The governor's plan is comprised of a multifaceted approach to making schools safer and guns inaccessible to those who are mentally unfit and are a danger to themselves or others.
"We've got to make sure we have common-sense solutions to make sure every parent knows that their child is safe," Scott said at the Wednesday event.
The $500 million proposal would essentially do five things:
- Raise the minimum age of purchasing guns from 18 to 21.
- Ban the purchase and sale of bump stocks, an accessory which allows for semi-automatic rifles, which are often the weapon of choice for mass shooters, to fire faster.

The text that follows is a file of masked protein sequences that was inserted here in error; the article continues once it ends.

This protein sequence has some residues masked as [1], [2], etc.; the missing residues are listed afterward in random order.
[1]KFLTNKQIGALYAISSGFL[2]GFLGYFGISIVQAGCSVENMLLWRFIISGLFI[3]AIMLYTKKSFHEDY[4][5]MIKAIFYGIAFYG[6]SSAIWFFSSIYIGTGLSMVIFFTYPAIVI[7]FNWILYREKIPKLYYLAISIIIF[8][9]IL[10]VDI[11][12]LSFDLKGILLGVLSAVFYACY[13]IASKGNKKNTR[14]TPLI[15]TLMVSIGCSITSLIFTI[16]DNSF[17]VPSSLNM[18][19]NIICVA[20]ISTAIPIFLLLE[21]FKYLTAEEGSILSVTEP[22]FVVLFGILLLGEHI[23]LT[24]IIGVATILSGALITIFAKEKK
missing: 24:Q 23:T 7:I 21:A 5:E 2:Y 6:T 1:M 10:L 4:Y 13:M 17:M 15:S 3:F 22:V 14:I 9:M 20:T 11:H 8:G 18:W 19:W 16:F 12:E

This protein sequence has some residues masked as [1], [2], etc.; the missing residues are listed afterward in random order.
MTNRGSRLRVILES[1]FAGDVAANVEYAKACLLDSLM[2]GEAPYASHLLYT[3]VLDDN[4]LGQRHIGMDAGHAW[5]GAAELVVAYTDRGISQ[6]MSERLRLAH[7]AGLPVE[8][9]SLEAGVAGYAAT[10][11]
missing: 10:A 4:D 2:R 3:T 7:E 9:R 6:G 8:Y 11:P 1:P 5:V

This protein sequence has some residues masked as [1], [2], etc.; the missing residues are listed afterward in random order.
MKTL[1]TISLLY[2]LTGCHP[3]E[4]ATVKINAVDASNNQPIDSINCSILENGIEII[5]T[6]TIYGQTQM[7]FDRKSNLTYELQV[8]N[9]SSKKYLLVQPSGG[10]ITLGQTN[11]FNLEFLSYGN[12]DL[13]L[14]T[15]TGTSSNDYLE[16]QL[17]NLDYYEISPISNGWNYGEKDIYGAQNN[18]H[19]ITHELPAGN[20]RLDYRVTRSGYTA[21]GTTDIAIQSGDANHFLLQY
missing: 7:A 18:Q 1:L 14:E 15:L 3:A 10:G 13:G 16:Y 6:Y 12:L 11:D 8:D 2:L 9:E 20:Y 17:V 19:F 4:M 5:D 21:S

- Pass a 'red flag law' that would be intended to prevent the mentally ill and domestic abusers from possessing or purchasing a gun.
- Give $450 million to local school districts to go towards hardening school security.
- Invest $50 million towards mental health initiatives at the Department of Children and Families.
The funding for the plan would come from a budget surplus the state currently has, said the governor.
Scott's efforts to harden schools would include having mandatory law enforcement officers at every school. Other suggestions include metal detectors and bullet-proof glass.
In addition to the school security aspect, the governor would like part of that $450 million to go towards incorporating mental health professionals that each student would have access to, including a DCF employee to oversee everything.
"I want a threat assessment team at every school, including the principal, the teacher, local law enforcement, a DCF employee and a Department of Juvenile Justice employee," stated Governor Scott. "The goal is maximum changes in school safety."